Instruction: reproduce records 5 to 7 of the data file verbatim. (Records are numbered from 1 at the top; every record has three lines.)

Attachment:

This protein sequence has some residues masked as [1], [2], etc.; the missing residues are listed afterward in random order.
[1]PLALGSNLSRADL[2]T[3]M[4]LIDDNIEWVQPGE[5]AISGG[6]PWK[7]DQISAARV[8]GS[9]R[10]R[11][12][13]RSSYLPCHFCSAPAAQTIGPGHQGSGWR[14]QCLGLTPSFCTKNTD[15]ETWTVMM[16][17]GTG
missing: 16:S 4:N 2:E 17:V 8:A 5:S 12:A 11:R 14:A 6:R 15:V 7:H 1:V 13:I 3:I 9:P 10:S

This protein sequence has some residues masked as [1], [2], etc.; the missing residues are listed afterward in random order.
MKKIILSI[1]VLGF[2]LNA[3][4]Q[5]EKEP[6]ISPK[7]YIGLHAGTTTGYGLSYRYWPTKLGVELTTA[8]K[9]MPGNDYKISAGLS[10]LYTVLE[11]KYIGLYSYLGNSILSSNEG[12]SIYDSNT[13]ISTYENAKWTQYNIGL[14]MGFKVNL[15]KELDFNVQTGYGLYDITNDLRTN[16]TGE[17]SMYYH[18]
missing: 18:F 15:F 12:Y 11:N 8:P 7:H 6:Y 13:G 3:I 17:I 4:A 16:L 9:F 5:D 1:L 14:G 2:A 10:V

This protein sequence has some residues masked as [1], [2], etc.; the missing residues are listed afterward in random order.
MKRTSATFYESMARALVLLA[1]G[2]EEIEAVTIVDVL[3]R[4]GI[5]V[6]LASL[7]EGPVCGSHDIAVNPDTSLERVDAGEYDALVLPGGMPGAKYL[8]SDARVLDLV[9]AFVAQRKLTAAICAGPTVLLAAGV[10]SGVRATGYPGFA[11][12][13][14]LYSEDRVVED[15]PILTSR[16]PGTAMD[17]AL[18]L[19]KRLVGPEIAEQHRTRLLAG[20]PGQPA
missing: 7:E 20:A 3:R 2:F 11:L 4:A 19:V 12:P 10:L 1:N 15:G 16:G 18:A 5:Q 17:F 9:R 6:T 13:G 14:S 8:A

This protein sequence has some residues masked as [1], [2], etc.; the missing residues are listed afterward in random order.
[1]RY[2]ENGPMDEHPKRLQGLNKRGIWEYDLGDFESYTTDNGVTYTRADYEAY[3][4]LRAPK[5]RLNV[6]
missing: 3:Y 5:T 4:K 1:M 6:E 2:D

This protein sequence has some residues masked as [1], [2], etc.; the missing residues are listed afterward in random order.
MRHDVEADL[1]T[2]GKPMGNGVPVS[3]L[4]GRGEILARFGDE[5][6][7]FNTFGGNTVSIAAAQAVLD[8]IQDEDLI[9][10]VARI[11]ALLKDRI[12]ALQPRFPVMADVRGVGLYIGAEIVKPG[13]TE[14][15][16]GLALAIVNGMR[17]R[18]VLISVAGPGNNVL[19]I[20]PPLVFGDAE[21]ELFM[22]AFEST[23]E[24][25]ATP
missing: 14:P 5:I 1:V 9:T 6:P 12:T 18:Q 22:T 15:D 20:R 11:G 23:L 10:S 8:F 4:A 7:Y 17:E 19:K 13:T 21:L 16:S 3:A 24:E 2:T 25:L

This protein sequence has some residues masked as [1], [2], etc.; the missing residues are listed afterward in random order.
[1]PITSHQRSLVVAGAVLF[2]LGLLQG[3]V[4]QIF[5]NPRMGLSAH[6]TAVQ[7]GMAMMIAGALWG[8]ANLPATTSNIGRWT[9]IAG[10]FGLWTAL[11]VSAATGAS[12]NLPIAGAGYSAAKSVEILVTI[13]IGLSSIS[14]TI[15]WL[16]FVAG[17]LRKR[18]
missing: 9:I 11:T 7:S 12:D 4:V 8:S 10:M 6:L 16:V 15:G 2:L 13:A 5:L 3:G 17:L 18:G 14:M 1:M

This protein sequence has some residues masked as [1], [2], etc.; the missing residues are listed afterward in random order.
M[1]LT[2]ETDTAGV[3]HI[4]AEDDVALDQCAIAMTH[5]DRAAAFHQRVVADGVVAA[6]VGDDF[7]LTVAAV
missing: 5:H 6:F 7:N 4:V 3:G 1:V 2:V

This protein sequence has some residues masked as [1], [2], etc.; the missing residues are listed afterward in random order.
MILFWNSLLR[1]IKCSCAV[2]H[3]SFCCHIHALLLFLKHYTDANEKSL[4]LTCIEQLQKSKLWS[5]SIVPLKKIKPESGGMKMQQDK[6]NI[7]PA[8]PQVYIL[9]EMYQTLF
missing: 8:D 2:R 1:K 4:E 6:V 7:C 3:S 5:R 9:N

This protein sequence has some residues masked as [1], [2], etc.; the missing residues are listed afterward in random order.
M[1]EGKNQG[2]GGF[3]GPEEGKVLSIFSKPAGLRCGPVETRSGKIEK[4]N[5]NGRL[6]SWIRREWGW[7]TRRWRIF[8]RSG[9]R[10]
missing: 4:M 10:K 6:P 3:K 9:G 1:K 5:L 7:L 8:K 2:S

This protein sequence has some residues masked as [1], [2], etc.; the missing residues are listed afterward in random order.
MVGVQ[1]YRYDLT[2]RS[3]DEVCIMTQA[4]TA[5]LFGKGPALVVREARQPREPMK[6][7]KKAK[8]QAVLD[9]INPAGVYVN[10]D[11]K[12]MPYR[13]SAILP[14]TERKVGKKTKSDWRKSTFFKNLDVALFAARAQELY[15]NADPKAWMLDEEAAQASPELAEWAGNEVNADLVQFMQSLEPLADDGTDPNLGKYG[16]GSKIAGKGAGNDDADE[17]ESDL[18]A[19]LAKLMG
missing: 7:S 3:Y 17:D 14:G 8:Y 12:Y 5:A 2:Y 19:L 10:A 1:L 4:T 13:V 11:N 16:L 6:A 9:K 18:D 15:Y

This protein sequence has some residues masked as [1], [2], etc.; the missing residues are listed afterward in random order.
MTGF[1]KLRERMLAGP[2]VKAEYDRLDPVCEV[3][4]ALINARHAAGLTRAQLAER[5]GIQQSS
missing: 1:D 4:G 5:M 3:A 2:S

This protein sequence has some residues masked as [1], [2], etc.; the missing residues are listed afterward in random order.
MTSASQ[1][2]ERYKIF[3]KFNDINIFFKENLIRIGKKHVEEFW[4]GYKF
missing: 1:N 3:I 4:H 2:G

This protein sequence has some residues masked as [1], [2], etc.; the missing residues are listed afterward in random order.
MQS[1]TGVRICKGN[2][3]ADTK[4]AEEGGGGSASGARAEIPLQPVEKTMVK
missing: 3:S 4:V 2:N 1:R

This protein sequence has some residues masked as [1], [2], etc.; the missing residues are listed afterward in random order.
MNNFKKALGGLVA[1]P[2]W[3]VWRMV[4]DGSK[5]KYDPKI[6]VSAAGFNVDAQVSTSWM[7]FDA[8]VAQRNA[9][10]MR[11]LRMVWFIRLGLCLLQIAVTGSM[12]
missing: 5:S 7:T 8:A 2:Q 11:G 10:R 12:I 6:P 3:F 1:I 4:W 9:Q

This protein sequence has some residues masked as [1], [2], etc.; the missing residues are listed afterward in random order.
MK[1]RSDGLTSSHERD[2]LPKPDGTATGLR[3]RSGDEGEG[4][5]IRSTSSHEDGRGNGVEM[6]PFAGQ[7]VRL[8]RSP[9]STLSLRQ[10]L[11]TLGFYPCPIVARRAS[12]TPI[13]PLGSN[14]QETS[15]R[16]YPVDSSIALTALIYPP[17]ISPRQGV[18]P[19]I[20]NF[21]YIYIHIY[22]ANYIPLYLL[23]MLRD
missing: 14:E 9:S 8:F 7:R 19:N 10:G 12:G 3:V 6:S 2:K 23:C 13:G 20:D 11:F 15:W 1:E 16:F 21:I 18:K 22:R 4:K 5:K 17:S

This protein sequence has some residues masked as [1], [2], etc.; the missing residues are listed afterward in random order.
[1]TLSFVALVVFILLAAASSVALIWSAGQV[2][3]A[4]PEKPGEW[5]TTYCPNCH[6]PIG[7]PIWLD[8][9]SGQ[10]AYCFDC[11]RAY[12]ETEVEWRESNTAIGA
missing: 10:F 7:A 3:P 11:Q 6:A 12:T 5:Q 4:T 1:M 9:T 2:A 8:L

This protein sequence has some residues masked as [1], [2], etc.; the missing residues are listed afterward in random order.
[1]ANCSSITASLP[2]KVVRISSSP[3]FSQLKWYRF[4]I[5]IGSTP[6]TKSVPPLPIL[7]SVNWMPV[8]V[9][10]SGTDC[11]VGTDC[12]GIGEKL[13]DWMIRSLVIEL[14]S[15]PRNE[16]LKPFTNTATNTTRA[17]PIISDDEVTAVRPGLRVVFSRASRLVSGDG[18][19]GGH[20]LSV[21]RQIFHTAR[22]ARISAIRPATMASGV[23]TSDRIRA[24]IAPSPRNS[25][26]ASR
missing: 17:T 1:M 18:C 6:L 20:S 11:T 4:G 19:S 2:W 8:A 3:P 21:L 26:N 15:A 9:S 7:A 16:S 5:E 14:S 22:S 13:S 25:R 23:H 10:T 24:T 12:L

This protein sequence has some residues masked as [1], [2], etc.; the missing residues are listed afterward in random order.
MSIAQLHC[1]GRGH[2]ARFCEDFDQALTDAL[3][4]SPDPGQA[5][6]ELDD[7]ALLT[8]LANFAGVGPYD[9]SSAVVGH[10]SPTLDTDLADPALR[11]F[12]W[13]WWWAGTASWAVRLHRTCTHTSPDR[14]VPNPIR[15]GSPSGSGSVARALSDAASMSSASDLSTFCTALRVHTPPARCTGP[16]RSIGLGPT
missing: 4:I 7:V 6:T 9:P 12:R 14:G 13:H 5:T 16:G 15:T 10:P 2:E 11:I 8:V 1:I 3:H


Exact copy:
This protein sequence has some residues masked as [1], [2], etc.; the missing residues are listed afterward in random order.
MRHDVEADL[1]T[2]GKPMGNGVPVS[3]L[4]GRGEILARFGDE[5][6][7]FNTFGGNTVSIAAAQAVLD[8]IQDEDLI[9][10]VARI[11]ALLKDRI[12]ALQPRFPVMADVRGVGLYIGAEIVKPG[13]TE[14][15][16]GLALAIVNGMR[17]R[18]VLISVAGPGNNVL[19]I[20]PPLVFGDAE[21]ELFM[22]AFEST[23]E[24][25]ATP
missing: 14:P 5:I 1:V 9:T 6:P 12:T 18:Q 22:T 15:D 20:R 11:G 23:L 10:S 8:F 4:A 7:Y 17:E 19:K 13:T 21:L 16:S 3:A 24:E 2:T 25:L

This protein sequence has some residues masked as [1], [2], etc.; the missing residues are listed afterward in random order.
[1]PITSHQRSLVVAGAVLF[2]LGLLQG[3]V[4]QIF[5]NPRMGLSAH[6]TAVQ[7]GMAMMIAGALWG[8]ANLPATTSNIGRWT[9]IAG[10]FGLWTAL[11]VSAATGAS[12]NLPIAGAGYSAAKSVEILVTI[13]IGLSSIS[14]TI[15]WL[16]FVAG[17]LRKR[18]
missing: 9:I 11:T 7:S 12:D 4:V 8:S 10:M 6:L 16:V 15:G 2:L 13:A 5:L 3:G 17:L 18:G 14:M 1:M

This protein sequence has some residues masked as [1], [2], etc.; the missing residues are listed afterward in random order.
M[1]LT[2]ETDTAGV[3]HI[4]AEDDVALDQCAIAMTH[5]DRAAAFHQRVVADGVVAA[6]VGDDF[7]LTVAAV
missing: 5:H 6:F 7:N 4:V 3:G 1:V 2:V